WASHINGTON - The official line of the International Security Assistance Force
(ISAF), the North Atlantic Treaty Organization (NATO) command in Afghanistan,
is that the war against Afghan insurgents is vital to the security of all the
countries providing troops there.
In fact, however, NATO was given a central role in Afghanistan because of the
influence of United States officials concerned with the alliance, according to
a US military officer who was in a position to observe the decision-making
"NATO's role in Afghanistan is more about NATO than it is about Afghanistan,"
the officer, who insisted on anonymity because of
the political sensitivity of the subject, told Inter Press Service in an
The alliance would never have been given such a prominent role in Afghanistan
but for the fact that the George W Bush administration wanted no significant US
military role there that could interfere with their plans to take control of
That reality gave US officials working on NATO an opening.
General James Jones, the Supreme Allied Commander Europe (SACEUR) from 2003 to
2005, pushed aggressively for giving NATO the primary security role in
Afghanistan, according to the officer.
"Jones sold US Defense Secretary Donald Rumsfeld on turning Afghanistan over to
NATO," said the officer, adding that he did so with the full support of
Pentagon officials with responsibilities for NATO. "You have to understand that
the NATO lobbyists are very prominent in the Pentagon - both in the Office of
the Secretary of Defense and on the Joint Staff," said the officer.
Jones admitted in an October 2005 interview with American Forces Press Service
that NATO had struggled to avoid becoming irrelevant after the collapse of the
Soviet Union and the dissolution of the Warsaw Pact. "NATO was in limbo for a
bit," he said.
But the 9/11 attacks on the US had offered a new opportunity for NATO to
demonstrate its relevance.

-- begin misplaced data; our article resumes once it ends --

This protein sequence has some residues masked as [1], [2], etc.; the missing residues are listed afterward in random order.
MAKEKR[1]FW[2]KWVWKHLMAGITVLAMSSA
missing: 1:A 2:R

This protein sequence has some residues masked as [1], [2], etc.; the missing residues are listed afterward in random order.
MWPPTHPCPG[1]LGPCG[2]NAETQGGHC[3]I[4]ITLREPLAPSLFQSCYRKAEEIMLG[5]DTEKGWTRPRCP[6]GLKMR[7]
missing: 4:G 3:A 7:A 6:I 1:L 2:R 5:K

The NATO allies were opposed to the US war in Iraq, but they wanted to
demonstrate their support for stabilizing and reconstructing Afghanistan. Jones
prodded NATO member countries to provide troops for Afghanistan and to extend
NATO operations from the north into the west and eventually to the east and
south, where US troops were concentrated.
That position coincided with the interests of NATO's military and civilian
bureaucrats and those of the military establishments in the member countries.
But there was one major problem: public opinion in NATO member countries was
running heavily against military involvement in Afghanistan.
To get NATO allies to increase their troop presence in Afghanistan from 2003 to
2005, Jones assured member states that they would only be mopping up after the
US military had defeated the Taliban. On a visit to Afghanistan in August 2004,
Jones said, "We should not ever even think that there is going to be an
insurrection of the type that we see in Iraq here. It's just not going to
Reassured by Washington and by Jones, in September 2005 NATO defense ministers
agreed formally that NATO would assume command of southern Afghanistan in 2006.
But conflicts immediately arose between the US and NATO member countries over
the NATO mission in Afghanistan. Britain, Germany, Canada and the Netherlands
had all sold the NATO mission to their publics as "peacekeeping" or
"reconstruction" as distinct from counter-insurgency war.
When the Bush administration sought to merge the US and NATO commands in
Afghanistan, key allies pushed back, arguing the two commands had different
missions. The French, meanwhile, were convinced the Bush administration was
using NATO troops to fill the gap left by shifting US troops from Afghanistan